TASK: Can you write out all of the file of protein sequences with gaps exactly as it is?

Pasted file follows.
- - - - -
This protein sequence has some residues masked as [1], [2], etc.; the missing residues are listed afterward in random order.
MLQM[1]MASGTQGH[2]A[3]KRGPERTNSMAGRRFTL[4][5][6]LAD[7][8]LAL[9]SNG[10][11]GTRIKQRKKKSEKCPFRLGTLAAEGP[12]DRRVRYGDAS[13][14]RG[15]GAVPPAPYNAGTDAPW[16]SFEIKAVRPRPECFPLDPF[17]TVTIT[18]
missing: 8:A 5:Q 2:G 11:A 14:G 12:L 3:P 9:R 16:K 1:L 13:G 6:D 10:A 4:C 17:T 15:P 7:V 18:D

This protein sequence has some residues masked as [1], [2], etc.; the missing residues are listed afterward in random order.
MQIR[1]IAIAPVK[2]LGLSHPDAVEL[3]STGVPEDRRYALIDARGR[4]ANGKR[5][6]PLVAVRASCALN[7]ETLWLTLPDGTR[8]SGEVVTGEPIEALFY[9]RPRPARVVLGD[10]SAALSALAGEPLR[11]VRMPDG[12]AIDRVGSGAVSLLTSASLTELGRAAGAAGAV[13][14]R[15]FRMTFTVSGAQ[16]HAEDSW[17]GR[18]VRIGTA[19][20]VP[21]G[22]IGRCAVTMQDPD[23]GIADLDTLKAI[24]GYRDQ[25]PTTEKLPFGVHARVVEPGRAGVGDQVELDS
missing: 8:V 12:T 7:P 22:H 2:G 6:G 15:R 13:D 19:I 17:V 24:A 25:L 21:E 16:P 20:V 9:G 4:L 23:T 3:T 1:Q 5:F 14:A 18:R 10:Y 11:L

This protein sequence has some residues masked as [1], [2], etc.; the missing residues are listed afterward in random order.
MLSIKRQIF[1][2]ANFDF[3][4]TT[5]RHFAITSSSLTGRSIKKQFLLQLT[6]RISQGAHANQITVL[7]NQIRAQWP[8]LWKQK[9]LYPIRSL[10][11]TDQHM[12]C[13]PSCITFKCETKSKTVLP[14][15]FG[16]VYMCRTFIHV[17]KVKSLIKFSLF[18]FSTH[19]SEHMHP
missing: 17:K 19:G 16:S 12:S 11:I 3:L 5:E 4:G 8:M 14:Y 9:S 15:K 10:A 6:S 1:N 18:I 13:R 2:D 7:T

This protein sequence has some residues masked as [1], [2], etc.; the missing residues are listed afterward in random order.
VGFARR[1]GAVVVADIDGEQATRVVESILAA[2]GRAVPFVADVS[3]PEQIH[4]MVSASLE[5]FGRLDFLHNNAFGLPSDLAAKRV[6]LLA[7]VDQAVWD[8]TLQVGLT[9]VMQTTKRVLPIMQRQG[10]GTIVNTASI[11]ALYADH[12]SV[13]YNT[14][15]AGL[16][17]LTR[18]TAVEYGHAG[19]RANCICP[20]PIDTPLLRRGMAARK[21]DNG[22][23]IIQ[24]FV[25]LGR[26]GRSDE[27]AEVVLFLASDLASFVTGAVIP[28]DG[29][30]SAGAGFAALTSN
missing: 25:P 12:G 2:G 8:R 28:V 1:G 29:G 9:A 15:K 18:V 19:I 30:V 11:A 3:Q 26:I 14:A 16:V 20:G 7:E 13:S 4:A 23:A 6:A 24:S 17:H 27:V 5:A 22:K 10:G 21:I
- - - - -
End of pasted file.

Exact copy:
This protein sequence has some residues masked as [1], [2], etc.; the missing residues are listed afterward in random order.
MLQM[1]MASGTQGH[2]A[3]KRGPERTNSMAGRRFTL[4][5][6]LAD[7][8]LAL[9]SNG[10][11]GTRIKQRKKKSEKCPFRLGTLAAEGP[12]DRRVRYGDAS[13][14]RG[15]GAVPPAPYNAGTDAPW[16]SFEIKAVRPRPECFPLDPF[17]TVTIT[18]
missing: 8:A 5:Q 2:G 11:A 14:G 12:L 3:P 9:R 16:K 1:L 13:G 6:D 10:A 4:C 17:T 15:P 7:V 18:D

This protein sequence has some residues masked as [1], [2], etc.; the missing residues are listed afterward in random order.
MQIR[1]IAIAPVK[2]LGLSHPDAVEL[3]STGVPEDRRYALIDARGR[4]ANGKR[5][6]PLVAVRASCALN[7]ETLWLTLPDGTR[8]SGEVVTGEPIEALFY[9]RPRPARVVLGD[10]SAALSALAGEPLR[11]VRMPDG[12]AIDRVGSGAVSLLTSASLTELGRAAGAAGAV[13][14]R[15]FRMTFTVSGAQ[16]HAEDSW[17]GR[18]VRIGTA[19][20]VP[21]G[22]IGRCAVTMQDPD[23]GIADLDTLKAI[24]GYRDQ[25]PTTEKLPFGVHARVVEPGRAGVGDQVELDS
missing: 8:V 12:T 7:P 22:H 2:G 6:G 15:R 13:D 19:I 17:V 24:A 25:L 21:E 16:P 20:V 9:G 4:L 23:T 3:T 1:Q 5:F 14:A 18:R 10:Y 11:L

This protein sequence has some residues masked as [1], [2], etc.; the missing residues are listed afterward in random order.
MLSIKRQIF[1][2]ANFDF[3][4]TT[5]RHFAITSSSLTGRSIKKQFLLQLT[6]RISQGAHANQITVL[7]NQIRAQWP[8]LWKQK[9]LYPIRSL[10][11]TDQHM[12]C[13]PSCITFKCETKSKTVLP[14][15]FG[16]VYMCRTFIHV[17]KVKSLIKFSLF[18]FSTH[19]SEHMHP
missing: 17:K 19:G 16:S 12:S 11:I 3:L 5:E 4:G 8:M 14:Y 9:S 15:K 10:A 6:S 1:N 18:I 13:R 2:D 7:T

This protein sequence has some residues masked as [1], [2], etc.; the missing residues are listed afterward in random order.
VGFARR[1]GAVVVADIDGEQATRVVESILAA[2]GRAVPFVADVS[3]PEQIH[4]MVSASLE[5]FGRLDFLHNNAFGLPSDLAAKRV[6]LLA[7]VDQAVWD[8]TLQVGLT[9]VMQTTKRVLPIMQRQG[10]GTIVNTASI[11]ALYADH[12]SV[13]YNT[14][15]AGL[16][17]LTR[18]TAVEYGHAG[19]RANCICP[20]PIDTPLLRRGMAARK[21]DNG[22][23]IIQ[24]FV[25]LGR[26]GRSDE[27]AEVVLFLASDLASFVTGAVIP[28]DG[29][30]SAGAGFAALTSN
missing: 25:P 12:G 2:G 8:R 28:V 1:G 29:G 9:A 15:K 18:V 19:I 30:V 11:A 3:Q 26:I 14:A 16:V 20:G 7:E 13:S 4:A 23:A 6:A 24:S 17:H 27:V 5:A 22:K 10:G 21:I